Astaxanthin has been proven to be quite a valuable player in maintaining quality eye health, including shielding the retina against oxidative stress, especially from excessive sunlight rays. Early information suggests astaxanthin, together with other nutrients, may improve issues affecting the center of the eye.
Shellfish and shrimp contain both phosphorous and vitamin D. Together with calcium, the supplied nutrients can aid strengthen bones, subsequently reducing the risk of osteoporosis and bone fractures later down the road.
Mood Booster and Brain Health
Shrimp has tryptophan, which is believed to trigger the mood-aiding hormone known as serotonin. The combination of omega-3 and vitamin B12 content in shrimp may improve brain function, keeping them smart and alert and shielding against Alzheimer’s disease.
Wards Off Cancer
The potent antioxidant features of both astaxanthin and omega-3 fatty acids may show protective and inhibitory effects on cancer, thus reducing the growth of cancer cells. And interestingly, beyond its consumption, researchers are now using shellfish as a way to explore their amazing eyesight for clues in cancer diagnosis.
Together with sunscreen and other skin-shielding precautions, supplementing with astaxanthin can lower skin wrinkling by enhancing skin elasticity and rendering skin moisture. Astaxanthin can also lower skin damage from ultraviolet (UV) light, remarkably lower the risk of skin cancer.
Protects Against Heart Disease
Although the high cholesterol level has provoked worry about shrimp intake, research shows there is no harm in eating that beloved shellfish. Shrimp may shield against cardiac disease, all thanks to its amazing omega-3 fatty acid content, as evidence has seen in shrimp intake can lower triglycerides and LDL (or “bad”) cholesterol, all while increasing HDL (or “good”) cholesterol. Shrimp also gives omega-3 fatty acids, well known for their role in cardiac health and anti-inflammatory attributes.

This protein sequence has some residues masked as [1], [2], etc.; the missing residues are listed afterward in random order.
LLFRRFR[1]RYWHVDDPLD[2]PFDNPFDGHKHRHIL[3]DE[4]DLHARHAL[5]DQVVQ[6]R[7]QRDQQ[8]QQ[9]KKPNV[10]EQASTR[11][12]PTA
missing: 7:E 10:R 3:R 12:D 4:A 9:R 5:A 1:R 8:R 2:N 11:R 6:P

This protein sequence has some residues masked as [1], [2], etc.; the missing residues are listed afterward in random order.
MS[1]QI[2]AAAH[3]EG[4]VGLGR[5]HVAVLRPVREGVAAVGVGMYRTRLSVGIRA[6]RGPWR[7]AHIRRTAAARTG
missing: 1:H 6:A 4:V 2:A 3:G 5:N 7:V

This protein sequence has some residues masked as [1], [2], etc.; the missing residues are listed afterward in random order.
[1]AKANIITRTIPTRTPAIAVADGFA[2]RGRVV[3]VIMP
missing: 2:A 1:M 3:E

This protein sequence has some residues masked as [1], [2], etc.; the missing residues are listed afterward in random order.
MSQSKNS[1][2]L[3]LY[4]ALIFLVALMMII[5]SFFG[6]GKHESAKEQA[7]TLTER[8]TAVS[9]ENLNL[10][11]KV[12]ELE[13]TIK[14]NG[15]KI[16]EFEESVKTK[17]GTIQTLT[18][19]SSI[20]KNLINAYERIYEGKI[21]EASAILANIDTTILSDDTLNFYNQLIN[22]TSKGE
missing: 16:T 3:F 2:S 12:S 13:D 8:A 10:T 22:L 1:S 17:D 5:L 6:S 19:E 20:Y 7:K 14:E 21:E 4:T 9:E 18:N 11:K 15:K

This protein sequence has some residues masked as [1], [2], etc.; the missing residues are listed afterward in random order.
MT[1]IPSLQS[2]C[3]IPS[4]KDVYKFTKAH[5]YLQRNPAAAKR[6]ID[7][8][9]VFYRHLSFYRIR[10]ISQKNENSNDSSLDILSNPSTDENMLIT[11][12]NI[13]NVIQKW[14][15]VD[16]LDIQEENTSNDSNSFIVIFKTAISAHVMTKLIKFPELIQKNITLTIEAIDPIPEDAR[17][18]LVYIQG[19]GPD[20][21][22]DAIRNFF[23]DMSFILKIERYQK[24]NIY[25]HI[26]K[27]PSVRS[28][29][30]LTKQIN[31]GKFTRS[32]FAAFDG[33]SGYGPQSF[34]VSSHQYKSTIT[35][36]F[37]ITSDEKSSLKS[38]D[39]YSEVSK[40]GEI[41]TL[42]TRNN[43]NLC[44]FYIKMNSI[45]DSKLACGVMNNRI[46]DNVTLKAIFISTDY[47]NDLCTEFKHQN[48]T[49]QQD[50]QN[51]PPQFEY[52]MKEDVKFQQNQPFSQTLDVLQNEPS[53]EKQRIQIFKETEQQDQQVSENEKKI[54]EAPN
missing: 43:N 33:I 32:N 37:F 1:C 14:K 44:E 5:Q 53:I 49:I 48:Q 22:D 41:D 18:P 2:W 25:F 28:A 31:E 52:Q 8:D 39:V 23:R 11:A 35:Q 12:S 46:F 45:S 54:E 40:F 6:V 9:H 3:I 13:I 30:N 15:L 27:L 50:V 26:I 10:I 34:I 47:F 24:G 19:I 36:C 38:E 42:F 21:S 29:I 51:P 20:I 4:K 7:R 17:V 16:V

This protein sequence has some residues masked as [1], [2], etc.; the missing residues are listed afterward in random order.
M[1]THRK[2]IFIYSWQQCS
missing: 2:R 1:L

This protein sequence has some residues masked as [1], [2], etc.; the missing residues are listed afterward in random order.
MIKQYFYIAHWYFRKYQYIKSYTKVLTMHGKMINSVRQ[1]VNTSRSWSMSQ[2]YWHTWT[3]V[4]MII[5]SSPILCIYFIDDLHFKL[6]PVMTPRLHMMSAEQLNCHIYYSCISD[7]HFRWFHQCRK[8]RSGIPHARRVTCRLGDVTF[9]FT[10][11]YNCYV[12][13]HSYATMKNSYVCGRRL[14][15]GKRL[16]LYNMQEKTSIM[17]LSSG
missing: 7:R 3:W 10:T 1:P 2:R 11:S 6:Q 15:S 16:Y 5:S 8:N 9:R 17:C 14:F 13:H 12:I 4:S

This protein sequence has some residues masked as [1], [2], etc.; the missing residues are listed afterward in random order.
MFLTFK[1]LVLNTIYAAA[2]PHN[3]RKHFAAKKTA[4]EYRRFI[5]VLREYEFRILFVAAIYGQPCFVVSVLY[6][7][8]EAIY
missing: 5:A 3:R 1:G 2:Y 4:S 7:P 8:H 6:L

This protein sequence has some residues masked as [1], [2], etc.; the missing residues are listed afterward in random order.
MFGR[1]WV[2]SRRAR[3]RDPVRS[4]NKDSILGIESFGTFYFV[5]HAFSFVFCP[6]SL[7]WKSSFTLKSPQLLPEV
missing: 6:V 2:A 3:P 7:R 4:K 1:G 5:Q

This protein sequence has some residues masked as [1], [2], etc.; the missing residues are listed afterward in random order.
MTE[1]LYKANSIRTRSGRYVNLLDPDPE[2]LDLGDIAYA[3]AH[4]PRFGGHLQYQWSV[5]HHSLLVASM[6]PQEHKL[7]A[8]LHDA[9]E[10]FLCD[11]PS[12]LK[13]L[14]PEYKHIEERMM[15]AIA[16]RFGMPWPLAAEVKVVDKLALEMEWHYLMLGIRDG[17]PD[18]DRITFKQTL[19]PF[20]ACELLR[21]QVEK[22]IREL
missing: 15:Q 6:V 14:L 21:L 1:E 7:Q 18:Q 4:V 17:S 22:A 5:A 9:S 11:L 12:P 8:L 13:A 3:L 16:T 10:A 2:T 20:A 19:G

Shrimp can be an amazing food item to benefit women’s health. Astaxanthin has been proven to lower joint pain, hot flashes, and moodiness that often surfaces at menopause. The contribution of omega-3 fatty acids may aid the signs of premenstrual syndrome, also called PMS, including mood swings, food cravings, irritability, tender breasts, fatigue, and depression.
Are There Any Risks?
A potential concern is the high level of cholesterol in shrimp. Experts once held that consuming too many foods high in cholesterol was not good for the heart. But modern research study shows it is the saturated fat in our diet that increases cholesterol levels in our body, not necessarily the quantity of cholesterol in our food. Still, if you are wary of the seafood, moderation is the right key.
Shellfish, like shrimp, are also the cause of a familiar and sometimes severe food allergy. Over half the folks who are allergic to shellfish get their first reaction as an adult.
Avoid shrimp with an unusual smell to it, basically if it smells like ammonia, which is a symptom of bacterial growth.
When ordering and buying shrimp, one may not think twice about what one is about to eat is not shrimp. However, some known restaurants may be dishing mock meats that look like shellfish, whether or not they notice it themselves. A research study produced by Oceana proved out of 143 products tested, only about 30 percent were misconceived as shrimp. They also discovered “that consumers are always provided with little facts about the shrimp they buy, including how and where it was caught or farmed, making it very difficult, if possible, for them to make well-informed choices.”
The shrimp may naturally or chemically be contaminated, including the PCBs, impurities of dioxins, hormones, and antibiotics. Most of those shrimps consumed are imported from large industrial tanks, farms, or shallow, man-made ponds. And without good environmental care and control, harmful bacteria may begin to emerge and pollute the shrimp.
A shrimp Allergy
Crustaceans are regarded as one of the top food allergens, even being among the most dangerous and sending more folks to the hospital than other known allergens. However, folks allergic to shellfish are also not always allergic to other fish types and vise versa.